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Grotsky v. Charles Grotsky Inc.

New Jersey Supreme Court

Decided: December 30, 1938.


On writ of certiorari.

For the petitioner-respondent, S. Arthur Schnitzer and James A. Hamill.

For the respondent-prosecutor, Henry M. Grosman.

Before Justices Case, Donges and Porter.


[121 NJL Page 462]

The opinion of the court was delivered by

CASE, J. The judgment under review is in the Hudson Common Pleas. It affirms a determination of the Workmen's Compensation Bureau in favor of Annie Grotsky for compensation because of the death of the latter's husband, Moe Grotsky. Decedent, sixty-three years of age, was employed as a clerk in the clothing store of Charles Grotsky, Inc. That corporation carries the name of decedent's brother, Charles Grotsky, who was its president. On the night of March 30th, 1937, at ten minutes before eleven o'clock Moe Grotsky was struck by an automobile at the intersection of Broadway and Thirty-fourth street, Bayonne, as he was crossing the street after alighting from a bus at that point. So far as disclosed by the physical examination and X-ray photographs made at the hospital his injuries were a dislocated thumb and a fractured fibula. He was treated at the hospital for two weeks and then discharged. On April 23d the attending physician was summoned to his home and found that he was suffering from a coronary disease. He was returned to the hospital where he died on May 15th. The cause of death as diagnosed by the attending physician was arteriosclerosis, coronary occlusion and myocardial disease aggravated by the accident, and as stated by the county physician on the death certificate was syncope due to cardiac failure probably myocardial in nature, with the mentioned injuries as a contributory cause.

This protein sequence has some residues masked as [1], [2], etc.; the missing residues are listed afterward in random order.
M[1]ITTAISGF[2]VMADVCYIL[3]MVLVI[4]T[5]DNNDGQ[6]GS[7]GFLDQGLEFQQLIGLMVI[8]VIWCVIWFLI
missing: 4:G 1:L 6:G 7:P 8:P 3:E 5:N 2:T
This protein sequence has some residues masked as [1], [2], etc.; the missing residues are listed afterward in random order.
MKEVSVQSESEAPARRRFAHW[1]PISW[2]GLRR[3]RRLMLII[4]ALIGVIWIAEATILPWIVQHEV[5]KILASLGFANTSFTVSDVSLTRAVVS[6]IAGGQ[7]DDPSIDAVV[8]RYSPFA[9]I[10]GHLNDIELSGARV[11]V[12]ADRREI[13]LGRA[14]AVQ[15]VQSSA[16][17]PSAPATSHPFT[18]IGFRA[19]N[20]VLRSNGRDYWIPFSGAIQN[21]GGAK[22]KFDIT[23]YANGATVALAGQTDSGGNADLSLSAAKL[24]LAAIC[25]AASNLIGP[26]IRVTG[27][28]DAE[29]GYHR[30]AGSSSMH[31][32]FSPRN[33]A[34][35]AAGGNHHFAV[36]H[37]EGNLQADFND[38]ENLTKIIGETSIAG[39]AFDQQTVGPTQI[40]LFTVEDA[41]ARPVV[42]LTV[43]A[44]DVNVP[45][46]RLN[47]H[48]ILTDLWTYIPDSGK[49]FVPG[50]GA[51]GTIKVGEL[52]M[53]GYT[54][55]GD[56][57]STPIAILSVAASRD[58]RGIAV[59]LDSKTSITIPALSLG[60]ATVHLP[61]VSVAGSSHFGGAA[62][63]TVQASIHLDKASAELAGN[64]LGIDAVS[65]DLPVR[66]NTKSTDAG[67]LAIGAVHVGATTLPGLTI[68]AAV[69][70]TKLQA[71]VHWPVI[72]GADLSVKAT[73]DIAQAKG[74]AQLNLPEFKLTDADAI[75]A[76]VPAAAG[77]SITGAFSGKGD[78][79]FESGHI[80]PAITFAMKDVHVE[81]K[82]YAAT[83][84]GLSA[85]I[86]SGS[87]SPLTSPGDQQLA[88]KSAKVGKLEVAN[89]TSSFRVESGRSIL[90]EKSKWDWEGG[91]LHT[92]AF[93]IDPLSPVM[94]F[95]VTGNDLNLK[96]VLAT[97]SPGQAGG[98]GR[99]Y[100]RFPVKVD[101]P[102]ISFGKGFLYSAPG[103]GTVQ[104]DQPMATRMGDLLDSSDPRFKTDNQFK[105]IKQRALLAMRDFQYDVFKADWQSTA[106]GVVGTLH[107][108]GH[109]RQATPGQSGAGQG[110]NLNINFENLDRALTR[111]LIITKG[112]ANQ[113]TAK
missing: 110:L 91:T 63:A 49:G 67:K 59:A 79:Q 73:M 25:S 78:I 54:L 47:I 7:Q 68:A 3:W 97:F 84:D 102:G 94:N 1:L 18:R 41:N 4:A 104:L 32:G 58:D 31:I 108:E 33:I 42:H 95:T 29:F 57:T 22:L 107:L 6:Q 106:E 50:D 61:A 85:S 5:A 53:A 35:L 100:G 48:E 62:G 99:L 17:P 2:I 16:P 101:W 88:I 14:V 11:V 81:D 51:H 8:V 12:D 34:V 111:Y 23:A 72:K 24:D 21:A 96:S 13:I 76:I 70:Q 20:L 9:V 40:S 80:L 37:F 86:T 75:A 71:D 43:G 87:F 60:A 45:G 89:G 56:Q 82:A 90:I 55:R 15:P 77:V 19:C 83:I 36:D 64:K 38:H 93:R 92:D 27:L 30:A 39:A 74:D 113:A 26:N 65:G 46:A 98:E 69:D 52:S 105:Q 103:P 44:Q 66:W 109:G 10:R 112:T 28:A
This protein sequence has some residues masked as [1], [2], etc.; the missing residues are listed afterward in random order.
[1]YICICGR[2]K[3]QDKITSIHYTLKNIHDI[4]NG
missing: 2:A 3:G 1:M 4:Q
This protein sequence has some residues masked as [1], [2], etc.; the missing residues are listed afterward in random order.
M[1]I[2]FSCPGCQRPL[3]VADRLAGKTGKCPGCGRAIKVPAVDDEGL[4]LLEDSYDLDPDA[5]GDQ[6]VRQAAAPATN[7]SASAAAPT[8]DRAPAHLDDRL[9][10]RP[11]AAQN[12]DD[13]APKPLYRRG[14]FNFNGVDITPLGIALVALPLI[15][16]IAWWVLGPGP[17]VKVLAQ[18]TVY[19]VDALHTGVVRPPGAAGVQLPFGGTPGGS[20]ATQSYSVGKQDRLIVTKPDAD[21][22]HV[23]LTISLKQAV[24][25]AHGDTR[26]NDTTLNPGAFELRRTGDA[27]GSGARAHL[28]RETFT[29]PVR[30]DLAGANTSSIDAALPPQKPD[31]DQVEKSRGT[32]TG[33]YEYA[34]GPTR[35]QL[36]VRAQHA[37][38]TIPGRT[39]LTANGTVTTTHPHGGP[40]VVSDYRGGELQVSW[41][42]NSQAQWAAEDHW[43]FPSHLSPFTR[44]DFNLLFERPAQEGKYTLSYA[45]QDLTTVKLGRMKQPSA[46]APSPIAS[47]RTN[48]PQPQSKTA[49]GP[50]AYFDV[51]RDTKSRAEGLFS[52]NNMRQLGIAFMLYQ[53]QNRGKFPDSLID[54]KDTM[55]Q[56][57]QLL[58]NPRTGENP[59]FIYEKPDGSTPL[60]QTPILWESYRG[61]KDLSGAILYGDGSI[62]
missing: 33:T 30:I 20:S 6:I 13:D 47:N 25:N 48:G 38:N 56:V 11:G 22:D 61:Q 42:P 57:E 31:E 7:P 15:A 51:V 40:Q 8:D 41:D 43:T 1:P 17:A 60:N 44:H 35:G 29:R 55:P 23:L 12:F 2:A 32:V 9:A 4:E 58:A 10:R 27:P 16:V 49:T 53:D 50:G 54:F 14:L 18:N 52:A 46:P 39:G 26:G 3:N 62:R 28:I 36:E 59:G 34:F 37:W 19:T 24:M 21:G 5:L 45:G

The prosecutor of the writ argues two grounds for reversal, first, that the alleged accident did not arise out of or in the course of deceased's employment and, second, that there was no causal relation between the alleged accident and the death.

[121 NJL Page 463]

There is adequate, although strongly disputed, support in the evidence for the finding that the injuries contributed to the already existing disease in causing the death. We accept the finding below thereon. We come to a different conclusion, however, on the relations between the accident and the employment.